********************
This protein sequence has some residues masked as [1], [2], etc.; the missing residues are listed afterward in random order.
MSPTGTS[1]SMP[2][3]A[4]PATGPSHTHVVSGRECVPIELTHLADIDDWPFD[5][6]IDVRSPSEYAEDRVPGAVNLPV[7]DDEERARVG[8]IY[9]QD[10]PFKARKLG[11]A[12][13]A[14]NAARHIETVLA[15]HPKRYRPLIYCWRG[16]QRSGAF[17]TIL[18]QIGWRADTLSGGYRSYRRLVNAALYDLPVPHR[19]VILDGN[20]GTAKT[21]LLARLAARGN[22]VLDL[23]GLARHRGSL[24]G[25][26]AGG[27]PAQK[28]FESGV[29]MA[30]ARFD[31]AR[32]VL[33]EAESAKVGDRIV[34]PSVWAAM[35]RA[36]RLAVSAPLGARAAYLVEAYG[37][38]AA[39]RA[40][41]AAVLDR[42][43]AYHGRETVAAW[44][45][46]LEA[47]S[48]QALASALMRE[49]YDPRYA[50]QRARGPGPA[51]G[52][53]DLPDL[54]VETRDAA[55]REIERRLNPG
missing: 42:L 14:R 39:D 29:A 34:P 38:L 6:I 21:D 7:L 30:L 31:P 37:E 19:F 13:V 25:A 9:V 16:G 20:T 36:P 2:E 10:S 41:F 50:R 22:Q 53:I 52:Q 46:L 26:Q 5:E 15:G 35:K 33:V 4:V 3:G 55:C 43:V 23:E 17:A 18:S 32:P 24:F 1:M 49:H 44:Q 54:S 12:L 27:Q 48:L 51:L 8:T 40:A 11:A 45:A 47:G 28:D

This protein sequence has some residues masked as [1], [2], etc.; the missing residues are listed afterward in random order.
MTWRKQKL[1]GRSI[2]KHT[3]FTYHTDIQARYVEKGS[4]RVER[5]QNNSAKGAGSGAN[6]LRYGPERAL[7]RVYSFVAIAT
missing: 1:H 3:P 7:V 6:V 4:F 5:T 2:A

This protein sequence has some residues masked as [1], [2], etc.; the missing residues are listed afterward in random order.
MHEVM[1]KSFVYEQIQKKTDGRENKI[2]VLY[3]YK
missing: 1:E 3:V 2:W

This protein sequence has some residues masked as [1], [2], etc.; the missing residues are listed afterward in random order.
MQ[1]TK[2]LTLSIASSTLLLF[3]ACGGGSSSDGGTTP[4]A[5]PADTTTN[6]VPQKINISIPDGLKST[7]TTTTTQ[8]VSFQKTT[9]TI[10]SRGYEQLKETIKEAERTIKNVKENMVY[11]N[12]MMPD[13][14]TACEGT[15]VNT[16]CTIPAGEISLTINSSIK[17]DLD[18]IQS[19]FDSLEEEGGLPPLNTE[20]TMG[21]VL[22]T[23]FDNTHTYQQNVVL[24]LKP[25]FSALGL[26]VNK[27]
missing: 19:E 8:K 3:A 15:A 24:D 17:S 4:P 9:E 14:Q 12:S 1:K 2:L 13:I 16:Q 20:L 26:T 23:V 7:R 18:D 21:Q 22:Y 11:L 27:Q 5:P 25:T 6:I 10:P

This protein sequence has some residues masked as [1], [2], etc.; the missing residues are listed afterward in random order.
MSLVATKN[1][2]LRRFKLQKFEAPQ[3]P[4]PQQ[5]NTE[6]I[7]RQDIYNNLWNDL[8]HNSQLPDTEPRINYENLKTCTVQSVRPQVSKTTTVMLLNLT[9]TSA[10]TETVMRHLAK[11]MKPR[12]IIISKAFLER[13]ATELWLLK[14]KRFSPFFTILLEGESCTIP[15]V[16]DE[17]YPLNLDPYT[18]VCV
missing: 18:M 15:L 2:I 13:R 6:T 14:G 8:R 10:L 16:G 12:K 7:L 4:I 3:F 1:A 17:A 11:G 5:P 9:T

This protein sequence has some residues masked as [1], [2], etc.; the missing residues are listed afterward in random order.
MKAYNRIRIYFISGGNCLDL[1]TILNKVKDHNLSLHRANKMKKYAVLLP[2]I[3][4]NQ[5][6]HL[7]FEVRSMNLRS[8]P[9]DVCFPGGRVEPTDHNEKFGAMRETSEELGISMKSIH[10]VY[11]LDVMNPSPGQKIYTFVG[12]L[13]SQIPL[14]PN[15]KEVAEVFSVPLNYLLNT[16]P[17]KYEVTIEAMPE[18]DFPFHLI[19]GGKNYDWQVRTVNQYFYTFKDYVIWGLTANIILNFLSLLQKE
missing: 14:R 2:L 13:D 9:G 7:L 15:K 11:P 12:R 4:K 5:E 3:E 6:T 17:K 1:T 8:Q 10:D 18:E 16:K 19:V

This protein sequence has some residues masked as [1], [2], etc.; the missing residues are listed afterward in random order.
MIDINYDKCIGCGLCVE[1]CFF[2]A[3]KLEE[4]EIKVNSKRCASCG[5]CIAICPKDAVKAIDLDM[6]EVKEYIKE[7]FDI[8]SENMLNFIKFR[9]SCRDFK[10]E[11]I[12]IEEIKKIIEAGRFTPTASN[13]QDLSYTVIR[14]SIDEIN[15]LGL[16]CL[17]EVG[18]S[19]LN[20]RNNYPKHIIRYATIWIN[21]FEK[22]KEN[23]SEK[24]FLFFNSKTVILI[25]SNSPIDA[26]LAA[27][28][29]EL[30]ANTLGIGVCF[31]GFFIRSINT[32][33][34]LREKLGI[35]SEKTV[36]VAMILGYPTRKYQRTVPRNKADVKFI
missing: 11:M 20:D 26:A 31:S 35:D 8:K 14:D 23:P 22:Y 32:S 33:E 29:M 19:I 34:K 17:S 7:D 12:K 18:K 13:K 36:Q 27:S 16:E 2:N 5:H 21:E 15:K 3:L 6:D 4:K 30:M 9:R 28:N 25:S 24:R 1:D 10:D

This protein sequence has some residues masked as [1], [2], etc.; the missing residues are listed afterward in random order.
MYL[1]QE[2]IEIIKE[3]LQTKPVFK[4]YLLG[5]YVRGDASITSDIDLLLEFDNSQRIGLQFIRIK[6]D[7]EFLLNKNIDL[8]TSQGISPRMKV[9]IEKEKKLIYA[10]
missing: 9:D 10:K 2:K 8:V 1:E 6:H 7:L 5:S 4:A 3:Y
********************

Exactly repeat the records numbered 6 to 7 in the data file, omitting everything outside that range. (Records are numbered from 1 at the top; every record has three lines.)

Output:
This protein sequence has some residues masked as [1], [2], etc.; the missing residues are listed afterward in random order.
MKAYNRIRIYFISGGNCLDL[1]TILNKVKDHNLSLHRANKMKKYAVLLP[2]I[3][4]NQ[5][6]HL[7]FEVRSMNLRS[8]P[9]DVCFPGGRVEPTDHNEKFGAMRETSEELGISMKSIH[10]VY[11]LDVMNPSPGQKIYTFVG[12]L[13]SQIPL[14]PN[15]KEVAEVFSVPLNYLLNT[16]P[17]KYEVTIEAMPE[18]DFPFHLI[19]GGKNYDWQVRTVNQYFYTFKDYVIWGLTANIILNFLSLLQKE
missing: 14:R 2:L 13:D 9:G 7:L 15:K 11:P 12:R 4:K 5:E 3:E 6:T 17:K 1:T 8:Q 10:D 18:E 16:K 19:V

This protein sequence has some residues masked as [1], [2], etc.; the missing residues are listed afterward in random order.
MIDINYDKCIGCGLCVE[1]CFF[2]A[3]KLEE[4]EIKVNSKRCASCG[5]CIAICPKDAVKAIDLDM[6]EVKEYIKE[7]FDI[8]SENMLNFIKFR[9]SCRDFK[10]E[11]I[12]IEEIKKIIEAGRFTPTASN[13]QDLSYTVIR[14]SIDEIN[15]LGL[16]CL[17]EVG[18]S[19]LN[20]RNNYPKHIIRYATIWIN[21]FEK[22]KEN[23]SEK[24]FLFFNSKTVILI[25]SNSPIDA[26]LAA[27][28][29]EL[30]ANTLGIGVCF[31]GFFIRSINT[32][33][34]LREKLGI[35]SEKTV[36]VAMILGYPTRKYQRTVPRNKADVKFI
missing: 11:M 20:D 26:A 31:S 35:D 8:K 14:D 23:P 22:Y 32:S 33:E 29:M 19:I 34:K 17:S 7:D 12:K 18:K 13:K 36:Q 27:S 16:E 2:N 5:H 21:E 15:K 3:L 6:D 4:K 30:M 9:R 28:N 25:S 24:R 1:D 10:D